Question S4T-00552: To ask the Scottish Government, in light of the recent discovery of six badger carcasses near Peebles, whether it is content with Police Scotland’s resource allocation for detecting and preventing wildlife crimes.

This question is due to be heard in Chamber tomorrow (7th Jan 2014).

The badger incident she refers to was reported on the BBC website on Saturday 4th January 2014 (see here). The appeal for information made by Police Scotland was in stark contrast to the appeal for information they put out about the dead buzzard “that had not died of natural causes“.

The badger appeal came out less than 24 hours after the six skinned badger carcasses had been discovered; the buzzard appeal didn’t come out until 25 days after the carcass had been found.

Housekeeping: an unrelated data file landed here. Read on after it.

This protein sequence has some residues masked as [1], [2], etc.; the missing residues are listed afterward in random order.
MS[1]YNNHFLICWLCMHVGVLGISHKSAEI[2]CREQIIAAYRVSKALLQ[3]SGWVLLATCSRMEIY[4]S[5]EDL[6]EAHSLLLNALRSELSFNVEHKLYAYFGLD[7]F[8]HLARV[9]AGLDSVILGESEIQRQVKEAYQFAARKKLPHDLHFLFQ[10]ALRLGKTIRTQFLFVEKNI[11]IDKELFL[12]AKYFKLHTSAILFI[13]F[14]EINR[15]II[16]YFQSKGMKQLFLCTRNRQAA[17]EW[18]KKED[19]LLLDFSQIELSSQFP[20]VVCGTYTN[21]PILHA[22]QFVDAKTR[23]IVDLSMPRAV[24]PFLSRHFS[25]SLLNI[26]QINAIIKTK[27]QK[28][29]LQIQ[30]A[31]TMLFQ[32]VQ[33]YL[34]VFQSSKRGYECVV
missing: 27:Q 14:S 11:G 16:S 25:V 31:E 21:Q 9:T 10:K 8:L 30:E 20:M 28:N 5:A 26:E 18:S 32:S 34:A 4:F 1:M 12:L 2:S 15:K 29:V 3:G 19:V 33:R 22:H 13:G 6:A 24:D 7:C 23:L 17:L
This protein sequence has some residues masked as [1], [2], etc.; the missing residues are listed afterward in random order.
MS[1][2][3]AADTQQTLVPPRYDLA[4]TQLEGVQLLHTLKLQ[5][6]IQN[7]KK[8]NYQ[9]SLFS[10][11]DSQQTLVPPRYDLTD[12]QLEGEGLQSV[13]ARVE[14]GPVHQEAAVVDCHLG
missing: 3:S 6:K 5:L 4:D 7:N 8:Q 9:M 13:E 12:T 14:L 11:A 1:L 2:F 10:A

The badger appeal provided a vivid description of what state the badgers were in when found (i.e. skinned). The buzzard appeal just said the bird “had not died of natural causes“.

The badger appeal gave a precise location of where the victims had been found, including their position (‘east banking’) on a named road (‘Bonnington Road’) that led to a named farm (‘Bonnington Farm’). The location provided in the buzzard appeal was given as ‘near the village of Tomatin’, with no indication of scale.

The badger appeal even gave a precise time of when the carcasses were discovered. The buzzard appeal did not.

You couldn’t get two more different appeals for information. One (the badger appeal) was timely, detailed and informative. The other was anything but.

sspca_badgeChristine Grahame’s question is bang on the money. It’ll be interesting to see how Wheelhouse responds. Perhaps he’ll mention the long-promised public consultation on increasing the powers of the SSPCA to allow them to investigate more wildlife crime than they are currently allowed.